At the end of 2017, new tax legislation passed that took effect for the 2018 tax year. I’ve read several articles about people who are surprised that their refunds are smaller. (Refunds — ha! What an idea.) I understood the shell game our wretched government was playing, giving salaried workers more in their take-home paychecks (paychecks — ha!) while changing the tax code so their actual tax liability is at least as much, if not more, than before.
Fools, I remember thinking. Pay attention! This isn’t real! I marched along, smug in my knowledge that as a freelancer household, none of that applied to us.
I was entirely oblivious to what was coming.
Here’s how it breaks down for us: Our income is not a lot — we made rather less than $50,000 last year between both of us; it was not a super great year for a lot of reasons. Because all of that income is 1099 income, it’s subject to self-employment taxes. Those taxes are applied to our net income, not our gross income, which means we can deduct legitimate business expenses and are taxed on what’s left.
We had some business expenses last year, though fewer than in a typical year. My husband, a commercial illustrator, bought a large-format printer that was several thousand dollars and one initial batch of ink that was another cool thousand. I, an editor and writer, bought lots of paper, toner, and red pens.
We didn’t go to any conventions in 2018, so we had no travel expenses. (I traveled plenty to be with my mother while she was in hospice before she died, but that, of course, was not business related.) I didn’t buy a new computer though I sorely need one. Mine crashes on the regular, but I’ve worked out ways to keep it limping along — for now.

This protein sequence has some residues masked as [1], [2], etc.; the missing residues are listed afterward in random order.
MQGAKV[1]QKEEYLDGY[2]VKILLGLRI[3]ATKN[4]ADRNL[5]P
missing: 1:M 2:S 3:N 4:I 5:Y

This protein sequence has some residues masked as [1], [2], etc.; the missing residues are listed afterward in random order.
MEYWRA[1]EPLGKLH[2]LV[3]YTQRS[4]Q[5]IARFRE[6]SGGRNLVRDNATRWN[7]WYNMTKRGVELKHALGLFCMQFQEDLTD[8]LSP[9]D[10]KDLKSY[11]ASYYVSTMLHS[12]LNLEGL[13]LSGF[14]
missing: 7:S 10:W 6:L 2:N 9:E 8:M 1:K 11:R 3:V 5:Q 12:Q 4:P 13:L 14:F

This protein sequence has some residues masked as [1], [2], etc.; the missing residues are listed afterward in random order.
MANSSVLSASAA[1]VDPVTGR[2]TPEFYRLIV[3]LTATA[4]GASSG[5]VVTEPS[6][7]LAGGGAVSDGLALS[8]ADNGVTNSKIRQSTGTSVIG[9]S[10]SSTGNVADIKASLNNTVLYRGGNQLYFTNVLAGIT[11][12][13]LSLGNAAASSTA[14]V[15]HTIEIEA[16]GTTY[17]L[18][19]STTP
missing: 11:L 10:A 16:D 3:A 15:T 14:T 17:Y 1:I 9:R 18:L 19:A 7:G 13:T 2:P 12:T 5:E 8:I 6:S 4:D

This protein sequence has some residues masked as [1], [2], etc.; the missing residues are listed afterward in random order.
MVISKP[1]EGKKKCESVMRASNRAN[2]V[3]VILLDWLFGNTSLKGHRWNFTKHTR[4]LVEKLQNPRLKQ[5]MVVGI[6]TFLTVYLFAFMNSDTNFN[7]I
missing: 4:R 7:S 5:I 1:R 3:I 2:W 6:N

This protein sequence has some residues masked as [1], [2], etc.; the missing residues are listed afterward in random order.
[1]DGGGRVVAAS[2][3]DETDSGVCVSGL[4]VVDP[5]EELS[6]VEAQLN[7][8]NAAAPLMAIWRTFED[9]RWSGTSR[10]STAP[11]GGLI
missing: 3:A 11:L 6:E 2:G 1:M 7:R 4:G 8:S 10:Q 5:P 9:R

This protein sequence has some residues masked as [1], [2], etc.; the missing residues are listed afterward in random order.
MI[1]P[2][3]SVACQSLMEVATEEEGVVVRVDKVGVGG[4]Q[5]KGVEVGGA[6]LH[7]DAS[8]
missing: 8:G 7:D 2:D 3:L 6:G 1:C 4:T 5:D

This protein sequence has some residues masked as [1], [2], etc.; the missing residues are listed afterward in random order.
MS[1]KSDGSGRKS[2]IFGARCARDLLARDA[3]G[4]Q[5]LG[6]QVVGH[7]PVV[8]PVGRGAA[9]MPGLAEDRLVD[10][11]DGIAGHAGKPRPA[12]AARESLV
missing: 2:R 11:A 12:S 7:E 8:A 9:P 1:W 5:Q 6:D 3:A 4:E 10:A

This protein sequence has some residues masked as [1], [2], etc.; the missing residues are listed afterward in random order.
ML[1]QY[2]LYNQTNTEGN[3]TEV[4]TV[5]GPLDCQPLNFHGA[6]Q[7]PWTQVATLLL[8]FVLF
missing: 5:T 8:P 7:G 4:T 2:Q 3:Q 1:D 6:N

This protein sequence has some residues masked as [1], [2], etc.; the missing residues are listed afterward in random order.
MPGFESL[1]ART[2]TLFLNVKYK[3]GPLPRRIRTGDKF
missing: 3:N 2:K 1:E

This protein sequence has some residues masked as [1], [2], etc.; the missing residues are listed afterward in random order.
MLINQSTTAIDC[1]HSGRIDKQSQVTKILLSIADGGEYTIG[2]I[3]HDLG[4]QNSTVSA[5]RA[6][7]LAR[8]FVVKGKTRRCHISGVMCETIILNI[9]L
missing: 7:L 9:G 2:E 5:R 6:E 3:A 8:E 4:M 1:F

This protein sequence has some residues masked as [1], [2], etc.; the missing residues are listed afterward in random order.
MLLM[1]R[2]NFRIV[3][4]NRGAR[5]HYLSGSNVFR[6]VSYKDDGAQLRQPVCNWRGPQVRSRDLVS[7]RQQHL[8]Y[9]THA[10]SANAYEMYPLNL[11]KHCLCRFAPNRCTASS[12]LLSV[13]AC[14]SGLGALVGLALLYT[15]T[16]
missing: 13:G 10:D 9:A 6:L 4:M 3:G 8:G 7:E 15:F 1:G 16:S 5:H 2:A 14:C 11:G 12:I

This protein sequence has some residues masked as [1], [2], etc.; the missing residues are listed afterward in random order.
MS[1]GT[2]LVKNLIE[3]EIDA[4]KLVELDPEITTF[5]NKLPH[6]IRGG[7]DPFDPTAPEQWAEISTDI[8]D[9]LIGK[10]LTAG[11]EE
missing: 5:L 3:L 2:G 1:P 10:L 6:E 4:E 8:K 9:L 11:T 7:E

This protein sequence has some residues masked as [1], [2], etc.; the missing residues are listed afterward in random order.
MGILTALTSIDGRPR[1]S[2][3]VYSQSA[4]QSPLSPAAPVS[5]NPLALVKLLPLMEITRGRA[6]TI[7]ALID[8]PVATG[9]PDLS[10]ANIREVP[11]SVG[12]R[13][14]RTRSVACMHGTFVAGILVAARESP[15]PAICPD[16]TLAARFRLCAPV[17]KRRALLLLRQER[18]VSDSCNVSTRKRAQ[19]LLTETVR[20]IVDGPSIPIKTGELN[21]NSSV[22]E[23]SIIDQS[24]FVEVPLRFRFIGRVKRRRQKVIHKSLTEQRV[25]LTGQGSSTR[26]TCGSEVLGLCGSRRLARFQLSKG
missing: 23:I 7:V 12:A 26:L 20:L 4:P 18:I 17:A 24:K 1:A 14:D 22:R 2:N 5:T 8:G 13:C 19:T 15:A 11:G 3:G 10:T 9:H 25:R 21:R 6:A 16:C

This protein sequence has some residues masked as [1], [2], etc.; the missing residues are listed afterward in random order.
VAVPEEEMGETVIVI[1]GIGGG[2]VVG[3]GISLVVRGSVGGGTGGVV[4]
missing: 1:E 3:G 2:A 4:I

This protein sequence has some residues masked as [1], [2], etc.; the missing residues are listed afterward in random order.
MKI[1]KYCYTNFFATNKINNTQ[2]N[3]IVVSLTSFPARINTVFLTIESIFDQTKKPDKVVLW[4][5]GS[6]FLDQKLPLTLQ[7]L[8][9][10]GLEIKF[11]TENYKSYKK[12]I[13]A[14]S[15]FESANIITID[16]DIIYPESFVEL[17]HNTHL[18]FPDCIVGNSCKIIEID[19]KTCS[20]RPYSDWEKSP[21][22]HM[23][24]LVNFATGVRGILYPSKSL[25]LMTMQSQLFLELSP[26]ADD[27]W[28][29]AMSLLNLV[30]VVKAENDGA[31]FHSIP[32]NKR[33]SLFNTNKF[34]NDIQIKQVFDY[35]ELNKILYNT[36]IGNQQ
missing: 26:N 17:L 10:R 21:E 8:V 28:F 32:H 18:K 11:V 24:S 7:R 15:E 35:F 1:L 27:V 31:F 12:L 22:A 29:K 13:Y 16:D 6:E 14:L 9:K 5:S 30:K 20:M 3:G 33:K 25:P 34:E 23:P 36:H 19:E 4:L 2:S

What I’m seeing all over — from so many other freelancers I know or follow on social media — is that this problem is much more widespread than just my husband and me.
We both have home offices, so we can claim a percentage of the mortgage and utility costs proportional to the square footage of those spaces. That’s nice. But speaking of that mortgage, we moved in the summer of 2017 and bought a house that cost more than the house we sold — a house that had been fully paid for. So, for the first time, we have a mortgage. We paid over $9,500 in mortgage interest in 2018, and I was so looking forward to being able to deduct that. In fact, the only reason I felt we could afford to take on such debt with this house in the first place was because I knew the mortgage interest would be deductible.
But, hey, guess what? Our mortgage interest is not deductible. It’s not a business expense; it’s just an expense, along with groceries and health care and utilities and firewood and insurance and gas and car repairs and all the umpty-billion things a family spends money on. What the new law cleverly did was raise the standard deduction so a lot of things that used to reduce your tax burden simply no longer do.
What it boils down to is that after self-employment tax is figured on our total income, that very same income is totted up again, the standard deduction is applied, and we’re taxed on the remainder.
Last year, our total tax liability amounted to not quite 11% of our total gross income, the money that came in the door. This year? Nearly 20%.